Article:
Published by Razorbill (an imprint of Penguin)
Hardcover, 312 Pages
2005, ISBN: 0-59514-031-X
Scott Westerfeld is a clever writer, and it shows in his novel, Peeps. From a storytelling perspective, he plays a lot of tricks with the reader. This is almost necessary, considering the novel is a vampire story, a cliché seen many times before, and likely to be seen many times after Westerfeld’s novel. One of the tricks Westerfeld plays is that he rarely refers to his vampires as vampires. Rather, they are “peeps” as the title indicates, peep being a shortening of the term parasite positive. You see, in Westerfeld’s tale, these parasites cause the stricken person to shun both the light and that which he or she loved in their previous life. Throughout, Westerfeld injects a logical scientific explanation for many of the tropes of the vampire legend. By doing this, Westerfeld allows the novel to be read on many levels, a vampire novel, a young adult novel [which it is marketed as], a horror novel, and even a dark fantasy novel. Peeps is equal parts all of these things, and on the whole, a page-turner and helluva lot of fun to read.
Westerfeld tells the story through the first person narrator of Cal, a young man who came to New York to study biology, but lost his virginity and gained a parasite. There is a powerful metaphor there, illustrating an extreme danger of unprotected sex, but Westerfeld cleverly does not brow beat the reader with this – it isn’t a pulpit from which he preaches. Rather, it is one of many layers Westerfeld expertly adds to Cal’s character.
Another clever ploy Westerfeld throws to the reader is the structure of the novel. Odd numbered chapters narrate Cal’s current story, while the even numbered chapters provide a science lesson, of sorts, on different parasites. It is Westefeld’s remarkable storytelling ability, and endearing character of Cal, that makes these “parasite” chapters so much fun to read, and as compelling as the unfolding story we see through Cal’s eyes.
Another way Westerfeld plays with the vampiric tropes is to give a history and background to the peeps, specifically the world of the Night Watch. The Night Watch runs the underworld, policing the peeps and providing a form of organization to what could be an otherwise chaotic darkness. The Night Watch is, in effect, the governmental body of the peep society, and their mayor has been in office for hundreds of years. Shortly after Cal became infected with the parasite, the Night Watch recruited him because of his unique nature –while not a full blown peep, he still carries the parasite. While he does not succumb to the most extreme effects of the parasite, he is able to benefit from some of the effects, such as enhanced senses and strengths. The only real drawback is that he can infect anybody, including young women to whom he is attracted, through a simple kiss.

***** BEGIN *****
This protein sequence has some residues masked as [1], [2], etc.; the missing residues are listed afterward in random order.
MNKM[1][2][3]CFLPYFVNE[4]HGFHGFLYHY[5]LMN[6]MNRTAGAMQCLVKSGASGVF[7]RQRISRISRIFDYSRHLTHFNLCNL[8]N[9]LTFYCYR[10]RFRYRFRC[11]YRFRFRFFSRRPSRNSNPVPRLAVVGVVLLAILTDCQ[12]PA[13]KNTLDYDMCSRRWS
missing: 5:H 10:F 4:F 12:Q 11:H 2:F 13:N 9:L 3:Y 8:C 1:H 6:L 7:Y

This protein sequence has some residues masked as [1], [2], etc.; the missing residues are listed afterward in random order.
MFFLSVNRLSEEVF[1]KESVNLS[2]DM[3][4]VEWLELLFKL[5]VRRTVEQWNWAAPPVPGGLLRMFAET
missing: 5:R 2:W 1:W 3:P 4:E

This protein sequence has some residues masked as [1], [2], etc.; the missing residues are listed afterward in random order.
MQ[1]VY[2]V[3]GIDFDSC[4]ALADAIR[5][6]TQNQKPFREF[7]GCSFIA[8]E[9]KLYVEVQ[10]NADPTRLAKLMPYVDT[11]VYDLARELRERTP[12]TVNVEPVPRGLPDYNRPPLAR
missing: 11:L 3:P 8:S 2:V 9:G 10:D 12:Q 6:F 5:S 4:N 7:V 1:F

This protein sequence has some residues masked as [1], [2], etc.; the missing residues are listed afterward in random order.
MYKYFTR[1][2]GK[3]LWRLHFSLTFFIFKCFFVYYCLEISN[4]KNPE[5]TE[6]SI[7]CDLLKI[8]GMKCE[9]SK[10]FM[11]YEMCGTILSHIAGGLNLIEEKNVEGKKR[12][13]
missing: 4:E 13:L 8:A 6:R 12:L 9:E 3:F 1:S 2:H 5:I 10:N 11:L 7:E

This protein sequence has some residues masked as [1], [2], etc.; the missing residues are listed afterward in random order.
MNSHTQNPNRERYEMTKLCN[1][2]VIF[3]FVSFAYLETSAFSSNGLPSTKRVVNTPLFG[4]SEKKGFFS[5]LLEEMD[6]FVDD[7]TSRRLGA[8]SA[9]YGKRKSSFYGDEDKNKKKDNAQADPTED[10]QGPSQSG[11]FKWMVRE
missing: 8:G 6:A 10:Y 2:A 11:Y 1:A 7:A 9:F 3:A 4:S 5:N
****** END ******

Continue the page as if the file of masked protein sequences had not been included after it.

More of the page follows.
Part of Cal’s initial assignment is to search out those victims he created, whether knowingly or unknowingly. Cal did not know he was infected immediately, so he passed along the parasite to some of his girlfriends. This is where the novel starts, right in the middle of the action, illustrating Westerfeld’s strong skills at drawing in the reader. As the novel unfolds, Westerfeld more fully drew me in, revealing more layers to Cal’s character, his acquaintances and the deeper mystery Cal only touches upon in the early pages.
As I said, the vampire is a cliché across all forms of fiction and storytelling, so Westerfeld’s novel is bound to draw comparisons to other writers. However, the cynical tone, organization behind the vampires and the first person narrative reminded me a bit of Charlie Huston’s recent novel, Already Dead. While Huston’s novel is definitely for the adult crowd, readers who enjoyed that novel will find a lot to enjoy in Peeps.
I think it is clear I enjoyed this novel quite a bit. A clever writing style, endearing characters, and a rich background provide an enjoyable reading experience, whether you are a young adult or beyond that stage and have read numerous vampire novels. Westerfeld has me sucked into his world and I’m looking forward to the next novel in this storyline, The Last Days.
© 2006 Rob H. Bedford